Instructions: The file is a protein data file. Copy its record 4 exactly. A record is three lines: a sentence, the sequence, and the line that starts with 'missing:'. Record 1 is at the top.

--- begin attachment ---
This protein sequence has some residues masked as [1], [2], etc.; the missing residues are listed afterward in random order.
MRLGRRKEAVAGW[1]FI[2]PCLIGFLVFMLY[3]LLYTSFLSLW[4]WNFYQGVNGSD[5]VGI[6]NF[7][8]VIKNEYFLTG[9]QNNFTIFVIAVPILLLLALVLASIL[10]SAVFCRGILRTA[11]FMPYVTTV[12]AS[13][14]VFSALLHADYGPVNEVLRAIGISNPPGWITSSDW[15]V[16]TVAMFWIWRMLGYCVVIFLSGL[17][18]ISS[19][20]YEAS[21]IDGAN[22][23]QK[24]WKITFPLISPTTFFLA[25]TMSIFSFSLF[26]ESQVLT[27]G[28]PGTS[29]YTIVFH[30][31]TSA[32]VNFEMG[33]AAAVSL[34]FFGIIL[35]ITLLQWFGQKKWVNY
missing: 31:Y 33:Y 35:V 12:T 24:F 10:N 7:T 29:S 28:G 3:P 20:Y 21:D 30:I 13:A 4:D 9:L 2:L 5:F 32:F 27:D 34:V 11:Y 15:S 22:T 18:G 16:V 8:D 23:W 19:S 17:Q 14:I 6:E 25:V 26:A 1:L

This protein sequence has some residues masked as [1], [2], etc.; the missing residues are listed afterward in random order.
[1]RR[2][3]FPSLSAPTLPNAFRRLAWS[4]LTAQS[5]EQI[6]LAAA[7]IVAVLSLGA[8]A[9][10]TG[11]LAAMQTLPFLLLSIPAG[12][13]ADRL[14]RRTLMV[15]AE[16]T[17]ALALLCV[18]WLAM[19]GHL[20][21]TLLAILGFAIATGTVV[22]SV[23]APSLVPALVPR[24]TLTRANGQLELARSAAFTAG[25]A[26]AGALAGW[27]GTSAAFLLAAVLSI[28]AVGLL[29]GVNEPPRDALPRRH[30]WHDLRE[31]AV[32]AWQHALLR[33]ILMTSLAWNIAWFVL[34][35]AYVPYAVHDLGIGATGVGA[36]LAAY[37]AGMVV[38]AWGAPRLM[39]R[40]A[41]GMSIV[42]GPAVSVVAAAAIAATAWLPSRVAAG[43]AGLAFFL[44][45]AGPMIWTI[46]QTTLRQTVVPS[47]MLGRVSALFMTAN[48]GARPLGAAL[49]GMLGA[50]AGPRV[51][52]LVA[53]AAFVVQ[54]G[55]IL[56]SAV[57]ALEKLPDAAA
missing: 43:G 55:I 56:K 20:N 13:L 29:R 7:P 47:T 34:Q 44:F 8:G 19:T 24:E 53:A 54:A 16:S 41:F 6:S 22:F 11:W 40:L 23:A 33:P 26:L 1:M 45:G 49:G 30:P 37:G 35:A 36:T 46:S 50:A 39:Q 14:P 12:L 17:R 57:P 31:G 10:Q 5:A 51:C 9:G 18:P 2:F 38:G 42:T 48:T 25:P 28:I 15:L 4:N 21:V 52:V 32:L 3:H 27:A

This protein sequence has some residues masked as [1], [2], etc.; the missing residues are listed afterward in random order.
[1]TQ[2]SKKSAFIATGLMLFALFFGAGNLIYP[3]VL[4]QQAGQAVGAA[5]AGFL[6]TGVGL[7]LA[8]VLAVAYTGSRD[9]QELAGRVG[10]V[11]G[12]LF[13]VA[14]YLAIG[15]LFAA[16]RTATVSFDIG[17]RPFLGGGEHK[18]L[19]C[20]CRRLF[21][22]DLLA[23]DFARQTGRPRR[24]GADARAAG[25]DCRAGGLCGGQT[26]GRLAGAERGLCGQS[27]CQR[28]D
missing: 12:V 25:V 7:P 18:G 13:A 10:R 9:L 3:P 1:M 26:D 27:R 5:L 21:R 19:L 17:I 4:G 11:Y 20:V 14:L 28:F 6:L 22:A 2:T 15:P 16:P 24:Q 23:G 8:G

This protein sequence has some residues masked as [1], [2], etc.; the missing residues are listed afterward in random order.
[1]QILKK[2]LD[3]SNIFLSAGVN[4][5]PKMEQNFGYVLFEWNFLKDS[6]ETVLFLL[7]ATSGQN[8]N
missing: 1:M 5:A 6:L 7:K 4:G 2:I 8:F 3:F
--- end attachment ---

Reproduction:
This protein sequence has some residues masked as [1], [2], etc.; the missing residues are listed afterward in random order.
[1]QILKK[2]LD[3]SNIFLSAGVN[4][5]PKMEQNFGYVLFEWNFLKDS[6]ETVLFLL[7]ATSGQN[8]N
missing: 1:M 5:A 6:L 7:K 4:G 2:I 8:F 3:F